Finally, by 1926, Lakeview was beginning to emerge as a prestigious neighborhood. Development was slowed by the Depression of the 1930s. As the economy improved in the later 1930s, development of the area adjacent to Canal Boulevard picked up until the beginning of World War II.
After World War II, efforts began to complete modernization of transportation in the area. West End Boulevard was repaved in 1949 and bus service was introduced in 1950 when the streetcar line was discontinued. In 1949, the New Basin Canal was closed and in 1952 the Canal Boulevard railroad underpass was constructed just below the Lakeview neighborhood. By 1949, settlement in Lakeview had expanded from West End Boulevard to Orleans Avenue.
While industrial uses in the area decreased between 1927 and 1949, there was an increase in commercial uses. The commercial area emerged in the area of Harrison Avenue at Canal Boulevard and on Robert E. Lee and still remains that way today.
Historically, Lakeview referred to the area of the city that is bounded by Lakeshore Drive, Orleans Avenue, City Park Avenue and the Jefferson Parish line. That area encompasses four present day neighborhoods – Lakeview, Lakewood, West End and Navarre. The land that encompassed the large Lakeview area of the past was originally owned by an order of priests called the Capuchins. The priests sold the land to Don Almonester y Roxas during Spanish rule. Don Almonester y Roxas is known for rebuilding the St. Louis Cathedral with his own funds and his daughter, the Baroness Pontalba, built the beautiful Pontalba Apartments around Jackson Square. Almonester’s holdings included parts of present day City Park and the Lakewood neighborhood.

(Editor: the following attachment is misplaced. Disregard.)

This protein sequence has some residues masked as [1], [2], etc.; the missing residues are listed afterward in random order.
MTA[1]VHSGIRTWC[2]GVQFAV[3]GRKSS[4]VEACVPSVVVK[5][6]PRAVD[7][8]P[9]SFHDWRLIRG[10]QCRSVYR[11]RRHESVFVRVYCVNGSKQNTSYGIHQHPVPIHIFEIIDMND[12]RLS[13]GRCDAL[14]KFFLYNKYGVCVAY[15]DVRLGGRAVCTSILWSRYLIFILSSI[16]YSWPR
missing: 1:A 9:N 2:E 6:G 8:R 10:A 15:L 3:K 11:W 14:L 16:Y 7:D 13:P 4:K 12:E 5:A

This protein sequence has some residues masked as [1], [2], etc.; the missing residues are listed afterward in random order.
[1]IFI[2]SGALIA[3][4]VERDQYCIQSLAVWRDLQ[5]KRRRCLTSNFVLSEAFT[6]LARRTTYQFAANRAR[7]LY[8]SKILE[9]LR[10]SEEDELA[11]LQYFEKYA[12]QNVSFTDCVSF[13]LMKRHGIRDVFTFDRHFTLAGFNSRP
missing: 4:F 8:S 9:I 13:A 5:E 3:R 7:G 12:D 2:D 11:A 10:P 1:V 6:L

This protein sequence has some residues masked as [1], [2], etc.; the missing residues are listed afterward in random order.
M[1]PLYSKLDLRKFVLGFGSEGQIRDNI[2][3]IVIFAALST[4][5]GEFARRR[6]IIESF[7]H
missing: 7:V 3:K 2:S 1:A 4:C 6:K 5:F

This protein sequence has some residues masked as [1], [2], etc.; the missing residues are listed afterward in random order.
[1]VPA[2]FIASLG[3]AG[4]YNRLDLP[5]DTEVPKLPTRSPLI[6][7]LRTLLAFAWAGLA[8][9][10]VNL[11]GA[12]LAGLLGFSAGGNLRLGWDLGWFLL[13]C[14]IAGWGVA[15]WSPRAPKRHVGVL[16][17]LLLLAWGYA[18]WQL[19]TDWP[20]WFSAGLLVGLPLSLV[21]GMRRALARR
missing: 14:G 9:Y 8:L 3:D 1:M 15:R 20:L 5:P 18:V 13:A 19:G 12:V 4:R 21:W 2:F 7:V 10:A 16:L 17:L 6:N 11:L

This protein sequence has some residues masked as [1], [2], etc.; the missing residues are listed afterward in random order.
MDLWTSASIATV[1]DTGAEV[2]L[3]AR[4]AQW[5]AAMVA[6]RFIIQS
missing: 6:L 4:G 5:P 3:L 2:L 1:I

Later, Alexander Milne owned most of Lakeview and the New Orleans lakeshore. The main artery of the Lakeview area was the New Basin Canal, built in the 1830s by Irish immigrants. The New Basin Canal contributed significantly to the character of the Lakeview area. It provided access to uptown New Orleans for the transport of many products from across the lake. It served as a boundary between the east and west sections of Lakeview.
Lakeview was one of the first residential areas to develop in response to the potential beauty and leisure time enjoyment of the land near Lake Pontchartrain and its yacht and country clubs. This neighborhood, adjacent to the 1500 acre City Park, is made up of several subdivisions filled with luxurious homes and its major boulevards are lined with giant oaks. The Lakeview neighborhood has its roots in the work of Charles Louque who initiated the reclamation of this area of land near Lake Pontchartrain. Development of the area between the New Basin Canal and the Orleans Avenue Canal was encouraged by the West End and Spanish Fort street car lines providing access to the area and by the New Orleans and West End Country Clubs, which were located on the shell road, facing the New Basin Canal.